4 Tbsp sugar
Bring 1 inch of water to a gentle simmer in a large skillet. Combine the 2 tsp water with the cream of tartar in a 4- to 6-cup stainless steel bowl. Add the egg whites and sugar and whisk together briskly to combine ingredients thoroughly and break up the egg white clots (which have a tendency to scramble first.) Place an instant-read thermometer near the stove in a mug of very hot tap water.

Set bowl of egg whites in skillet. Stir mixture briskly and constantly with a rubber spatula, scraping the sides and bottom often to avoid scrambling the whites. After 1 minute, remove bowl from skillet. Quickly insert thermometer, tilting bowl to cover stem by at least 2 inches. If less than 160°F (70°C), rinse thermometer in skillet water and return it to mug. Replace bowl in skillet. Stir as before until temperature reaches 160°F when bowl is removed. Beat on high speed until cool and stiff.

Note:There are actually lots of recipes for mousse out there that use both raw whites and raw yolks. Traditionally —a hundred-plus years ago — the yolks were ribboned with a hot sugar syrup because the sugar was too coarse to use without melting it. The use of the syrup has staged a come-back in recent years as it can bring the yolks to a temperature where potentially harmful bacteria are destroyed.

Elizabeth David's chocolate mousse is one of my personal favorites where as others may prefer Julia's Child's which to me seems to be a bit more ingredient heavy. I've left a link to her recipe and others below.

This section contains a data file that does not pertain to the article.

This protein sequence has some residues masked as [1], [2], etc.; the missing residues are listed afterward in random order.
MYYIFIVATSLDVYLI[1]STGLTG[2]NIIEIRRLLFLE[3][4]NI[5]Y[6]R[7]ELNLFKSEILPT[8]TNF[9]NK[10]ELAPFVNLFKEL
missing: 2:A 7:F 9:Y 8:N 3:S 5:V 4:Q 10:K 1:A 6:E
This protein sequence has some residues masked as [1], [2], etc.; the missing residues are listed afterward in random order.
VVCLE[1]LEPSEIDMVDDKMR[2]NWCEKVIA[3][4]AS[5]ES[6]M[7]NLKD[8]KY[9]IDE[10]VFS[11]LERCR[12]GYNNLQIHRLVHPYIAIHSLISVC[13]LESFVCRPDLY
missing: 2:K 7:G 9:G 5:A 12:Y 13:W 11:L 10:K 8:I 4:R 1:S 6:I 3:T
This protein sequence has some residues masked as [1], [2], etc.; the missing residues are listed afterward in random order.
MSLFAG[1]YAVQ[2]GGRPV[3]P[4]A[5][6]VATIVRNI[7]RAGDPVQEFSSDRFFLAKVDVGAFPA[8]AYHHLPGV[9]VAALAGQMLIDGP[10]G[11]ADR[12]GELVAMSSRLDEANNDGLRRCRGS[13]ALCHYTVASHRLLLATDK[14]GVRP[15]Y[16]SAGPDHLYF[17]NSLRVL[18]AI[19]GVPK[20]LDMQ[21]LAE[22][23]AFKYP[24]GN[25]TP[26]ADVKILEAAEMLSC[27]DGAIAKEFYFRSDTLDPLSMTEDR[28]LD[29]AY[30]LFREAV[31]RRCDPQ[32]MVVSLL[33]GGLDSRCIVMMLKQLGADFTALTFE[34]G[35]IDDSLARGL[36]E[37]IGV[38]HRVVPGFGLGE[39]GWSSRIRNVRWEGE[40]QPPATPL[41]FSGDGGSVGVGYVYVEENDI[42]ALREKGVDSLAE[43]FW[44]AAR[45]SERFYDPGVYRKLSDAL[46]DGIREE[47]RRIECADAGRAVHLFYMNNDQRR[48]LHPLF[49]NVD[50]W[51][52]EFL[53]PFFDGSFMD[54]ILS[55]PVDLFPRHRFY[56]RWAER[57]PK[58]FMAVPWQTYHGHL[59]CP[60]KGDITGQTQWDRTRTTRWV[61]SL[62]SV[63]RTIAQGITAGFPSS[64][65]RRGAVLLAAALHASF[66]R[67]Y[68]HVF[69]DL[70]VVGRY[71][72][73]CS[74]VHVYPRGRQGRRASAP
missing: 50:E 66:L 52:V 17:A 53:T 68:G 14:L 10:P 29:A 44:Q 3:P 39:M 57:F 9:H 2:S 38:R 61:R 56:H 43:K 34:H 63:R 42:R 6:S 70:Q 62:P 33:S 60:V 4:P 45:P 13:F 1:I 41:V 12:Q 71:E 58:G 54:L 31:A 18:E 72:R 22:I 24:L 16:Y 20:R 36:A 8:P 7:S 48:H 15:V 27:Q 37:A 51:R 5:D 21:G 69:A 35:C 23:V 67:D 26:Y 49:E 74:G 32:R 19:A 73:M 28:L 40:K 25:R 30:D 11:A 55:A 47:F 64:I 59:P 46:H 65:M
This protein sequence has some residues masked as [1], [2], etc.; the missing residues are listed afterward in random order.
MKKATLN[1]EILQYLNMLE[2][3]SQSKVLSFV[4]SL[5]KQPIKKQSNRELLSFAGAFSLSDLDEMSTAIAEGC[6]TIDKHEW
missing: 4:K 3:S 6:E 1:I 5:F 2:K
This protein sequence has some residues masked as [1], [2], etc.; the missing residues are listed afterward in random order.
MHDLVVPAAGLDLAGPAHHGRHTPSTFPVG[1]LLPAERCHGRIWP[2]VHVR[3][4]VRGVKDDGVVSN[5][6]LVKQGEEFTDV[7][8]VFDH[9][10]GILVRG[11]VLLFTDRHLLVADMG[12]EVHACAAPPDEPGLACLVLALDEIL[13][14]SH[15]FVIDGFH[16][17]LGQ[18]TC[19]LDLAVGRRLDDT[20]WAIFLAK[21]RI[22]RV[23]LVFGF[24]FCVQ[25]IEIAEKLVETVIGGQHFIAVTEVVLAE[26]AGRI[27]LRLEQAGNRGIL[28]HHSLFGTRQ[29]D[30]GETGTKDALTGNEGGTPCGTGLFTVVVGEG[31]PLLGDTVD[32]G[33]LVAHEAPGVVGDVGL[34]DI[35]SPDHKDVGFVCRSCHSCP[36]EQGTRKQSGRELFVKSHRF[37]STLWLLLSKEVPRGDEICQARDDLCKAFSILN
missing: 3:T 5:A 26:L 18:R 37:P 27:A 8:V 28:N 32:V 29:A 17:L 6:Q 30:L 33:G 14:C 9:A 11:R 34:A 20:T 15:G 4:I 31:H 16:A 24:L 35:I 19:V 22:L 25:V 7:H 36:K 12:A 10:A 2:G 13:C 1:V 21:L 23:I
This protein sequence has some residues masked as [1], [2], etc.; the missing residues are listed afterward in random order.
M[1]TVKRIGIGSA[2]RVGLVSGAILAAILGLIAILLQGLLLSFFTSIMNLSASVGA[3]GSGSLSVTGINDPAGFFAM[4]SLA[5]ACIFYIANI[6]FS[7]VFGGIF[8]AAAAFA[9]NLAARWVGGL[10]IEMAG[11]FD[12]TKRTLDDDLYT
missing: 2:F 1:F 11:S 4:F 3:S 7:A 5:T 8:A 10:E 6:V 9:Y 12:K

Since April is National Pecan Month and today is Chocolate Mousse Day, I offer this recipe from The Taste of Home Cooking School 50th Anniversary Cookbook for your enjoyment.

Chocolate Mousse & Praline Pie
This tempting dessert stars a sugary pecan layer topped with a rich and airy chocolate mousse. It's all nestled in a homemade chocolate crumb crust.
1-1/2 cups vanilla wafer crumbs
6 tbs. baking cocoa
1/3 cup confectioners' sugar
6 tbs. butter, melted
Praline Layer:
1/3 cup butter
1/4 cup packed brown sugar
1 tbs. granulated
1 tbs. cornstarch
2 tbs. water
2/3 cup chopped pecans
Chocolate Mousse:
1 tsp. unflavored gelatin
1 tbs. cold water
1/2 cup sugar
1/4 cup baking cocoa
1 cup whipping cream, chilled
1 tsp. vanilla extract
Whipping cream
Pecan halves
For Crust:
Combine crumbs, cocoa and confectioners' sugar, stir in butter. Press into bottom and up sides of a 9-inch pie plate. Bake at 350° for 10 minutes, cool on wire rack.
For Praline Layer:
Melt butter, remove from heat and stir in brown sugar. Blend granulated sugar and cornstarch; add with water to brown sugar mixture. Cook over medium heat, stirring constantly, until bubbly. Remove from heat; stir in pecans. Pour into crust; refrigerate (do not cover).